The chapter also tells how Rachel stole her father’s household gods on the way out of town, which by the way, had less a religious significance and more a financial significance, in that possession of a parent’s household gods entitled that child to more of the inheritance – something akin to possession being 9/10ths of the law.

And finally, this chapter tells us about Laban’s reaction to the news that Jacob, his daughters, and his household gods were gone.  It tells about Laban taking off in hot pursuit, ready to do who knows what to Jacob, but God intervenes along the way, tells Laban to go easy on Jacob, which Laban does after making a fuss over the household gods.  Then when everyone had calmed down, the two of them, Jacob and Laban, make a covenant with one another.  Look at it, verse 49.  It is often called the Mizpah Benediction, it is much loved and much used, and it reads,

The Lord watch between you and me, when we are absent from one another.


Now, that sounds nice and friendly and positive, but it wasn’t meant to be.  In this context those words really mean, “May the Lord keep and eye on you and me while we are apart so that you do not steal me blind.”  They wanted God to keep an eye on each other because they did not trust one another.

Well, after hugs and kisses for the grandchildren, Jacob and Laban part on this note, and a very significant chapter of Jacob’s life comes to an end.  What we might call the “Laban Chronicles” draws to a conclusion, and it has been a long chapter in Jacob’s life – roughly 20 years – and this morning I want to reflect upon a strategy of God that is highlighted in the 20 year chapter of Jacob’s life.  It’s a strategy that God uses with us and it is “God disciplines God’s children.”

When things get tough, we often hear people ask, “Why is this happening to me?” and in responding to that question we need to be careful because there are numerous possibilities as to why something rough or tough is happening in that person’s life.  When the road gets bumpy, when the seas get choppy, there are various reasons for it.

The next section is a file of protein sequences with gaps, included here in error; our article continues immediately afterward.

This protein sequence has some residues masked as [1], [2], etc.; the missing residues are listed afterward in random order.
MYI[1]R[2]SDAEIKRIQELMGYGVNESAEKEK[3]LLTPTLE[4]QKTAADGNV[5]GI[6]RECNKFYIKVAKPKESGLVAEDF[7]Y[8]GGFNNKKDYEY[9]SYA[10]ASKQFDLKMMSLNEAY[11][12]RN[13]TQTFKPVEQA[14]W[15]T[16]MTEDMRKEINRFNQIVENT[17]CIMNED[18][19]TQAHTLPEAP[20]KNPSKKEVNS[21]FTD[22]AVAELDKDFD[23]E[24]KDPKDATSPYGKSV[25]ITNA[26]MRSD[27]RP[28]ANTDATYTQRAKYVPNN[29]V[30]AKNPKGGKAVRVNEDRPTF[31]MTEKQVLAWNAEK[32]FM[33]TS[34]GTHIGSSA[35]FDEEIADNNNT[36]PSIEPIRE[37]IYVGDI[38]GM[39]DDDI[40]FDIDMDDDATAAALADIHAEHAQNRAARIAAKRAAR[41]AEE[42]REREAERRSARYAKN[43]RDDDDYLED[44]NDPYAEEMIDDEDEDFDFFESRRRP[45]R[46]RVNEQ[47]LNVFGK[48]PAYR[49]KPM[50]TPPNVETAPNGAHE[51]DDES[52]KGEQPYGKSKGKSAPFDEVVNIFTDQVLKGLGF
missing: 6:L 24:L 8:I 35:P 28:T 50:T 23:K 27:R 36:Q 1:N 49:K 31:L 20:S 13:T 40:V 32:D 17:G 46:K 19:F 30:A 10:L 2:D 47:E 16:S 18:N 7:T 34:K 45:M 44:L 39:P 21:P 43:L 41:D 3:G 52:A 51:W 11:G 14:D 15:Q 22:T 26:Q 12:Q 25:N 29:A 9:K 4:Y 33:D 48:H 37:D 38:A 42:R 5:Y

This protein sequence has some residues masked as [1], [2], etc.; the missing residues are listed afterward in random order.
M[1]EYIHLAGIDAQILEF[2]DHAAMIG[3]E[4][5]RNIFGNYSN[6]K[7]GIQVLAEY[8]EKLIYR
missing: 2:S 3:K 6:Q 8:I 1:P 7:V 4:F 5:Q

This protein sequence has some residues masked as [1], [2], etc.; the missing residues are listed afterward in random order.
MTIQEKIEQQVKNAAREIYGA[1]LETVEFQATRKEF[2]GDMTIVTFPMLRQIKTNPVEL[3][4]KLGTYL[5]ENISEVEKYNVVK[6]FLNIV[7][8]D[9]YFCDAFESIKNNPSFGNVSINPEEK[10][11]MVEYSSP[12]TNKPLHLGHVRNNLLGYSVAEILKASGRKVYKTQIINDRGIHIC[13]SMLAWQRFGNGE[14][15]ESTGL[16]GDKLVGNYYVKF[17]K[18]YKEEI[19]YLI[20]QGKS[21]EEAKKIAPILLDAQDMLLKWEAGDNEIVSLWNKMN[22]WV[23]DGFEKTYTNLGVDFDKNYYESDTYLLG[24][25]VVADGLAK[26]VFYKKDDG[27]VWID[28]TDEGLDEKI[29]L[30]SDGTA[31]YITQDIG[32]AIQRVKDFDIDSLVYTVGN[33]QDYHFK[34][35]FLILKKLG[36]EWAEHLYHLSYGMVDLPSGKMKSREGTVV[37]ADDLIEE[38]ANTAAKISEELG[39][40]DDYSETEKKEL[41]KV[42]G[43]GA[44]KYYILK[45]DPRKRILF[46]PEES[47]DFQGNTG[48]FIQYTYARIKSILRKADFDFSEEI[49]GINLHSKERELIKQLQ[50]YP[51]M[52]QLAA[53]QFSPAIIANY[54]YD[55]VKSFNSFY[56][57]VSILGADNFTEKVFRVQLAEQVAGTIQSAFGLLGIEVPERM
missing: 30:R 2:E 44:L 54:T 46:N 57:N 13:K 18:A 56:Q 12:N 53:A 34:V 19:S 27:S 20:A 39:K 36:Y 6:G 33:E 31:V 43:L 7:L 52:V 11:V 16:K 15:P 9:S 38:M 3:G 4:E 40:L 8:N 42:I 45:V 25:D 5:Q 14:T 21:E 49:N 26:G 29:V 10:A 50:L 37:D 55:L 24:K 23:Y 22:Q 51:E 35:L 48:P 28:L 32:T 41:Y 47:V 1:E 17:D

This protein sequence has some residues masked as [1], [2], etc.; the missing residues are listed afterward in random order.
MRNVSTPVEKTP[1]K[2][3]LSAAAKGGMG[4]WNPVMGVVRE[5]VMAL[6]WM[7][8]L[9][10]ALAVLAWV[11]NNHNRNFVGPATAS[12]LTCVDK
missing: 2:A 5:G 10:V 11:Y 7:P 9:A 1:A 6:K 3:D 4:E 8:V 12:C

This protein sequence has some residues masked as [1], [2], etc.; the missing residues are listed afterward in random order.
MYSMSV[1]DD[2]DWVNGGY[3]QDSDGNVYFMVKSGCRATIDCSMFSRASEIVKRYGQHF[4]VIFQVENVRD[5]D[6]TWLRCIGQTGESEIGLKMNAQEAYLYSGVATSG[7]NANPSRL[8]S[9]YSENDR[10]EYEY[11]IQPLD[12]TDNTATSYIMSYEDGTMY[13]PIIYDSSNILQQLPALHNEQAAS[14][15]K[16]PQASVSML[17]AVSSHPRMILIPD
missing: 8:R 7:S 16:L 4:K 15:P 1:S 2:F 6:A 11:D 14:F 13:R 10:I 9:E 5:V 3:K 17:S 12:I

One reason could very well be Old Redlegs, the Beast, the Evil One, the Deceiver, the Prince of Darkness and often people give God too much credit for things Old Redlegs accomplishes.  People ask, “God, why did you do this to me?” and God didn’t have anything at all to do with it.  Now, I’m not saying we need to be like the Church Lady on Saturday Night Live, who sees Satan behind everything, yet we need to be aware that we live in enemy occupied territory, and that Old Redlegs is alive and well.

A second possible reason for choppy seas is the fulfillment of a promise.  We often think of the positive promises in the Scriptures, but Jesus also promised his followers something – he promised us tough times.  In the New Testament Jesus told us we would be persecuted and suffer for his name’s sake, so another reason choppy seas is that we are standing firmly and clearly for Christ.

A third possibility for why the road might get bumpy at a particular time in our faith journey is the sinfulness of other people who cause us all sorts of grief due to their selfish and insensitive behaviors.  A wise mother said to her daughter, “I will not allow the lack of planning on your part to make an emergency for me.”  Of course, we need to realize we probably do the same to other people, but still it’s another possibility.

A fourth possibility for rocky roads and choppy seas is the logical consequences of our actions.  Simply put, God set up the universe and if we do not follow God’s blueprint, God’s outline, then we pay the price for it, like the child who is told, “Do not touch,” for it is hot, but she touches nonetheless and burns her finger.  God has made it clear what is helpful and harmful and if we ignore it we get burned and the road gets rough.

A fifth possible reason has to do with trials to which God exposes us.  In this regard, I read an interesting story about fish the other day.  Do you know how they transport codfish from the northeast?  It’s a big business, a lot of people love northeastern cod, but they had the toughest time trying to figure out how to ship the cod.  At first they froze the cod, then shipped them elsewhere, but the freezing took away much of the flavor.  So next, they experimented with shipping them alive in tanks of seawater, but upon arrival they became soft and mushy.

Do you know how they finally solved the problem?  Well, some creative soul put a catfish – the natural enemy of cod – in the tank with the cod and from the time the cod left the east coast until they arrived at their ultimate destination, those ornery catfish chased those cod all over the tank and the cod arrived as fresh and tasty as the day they were caught!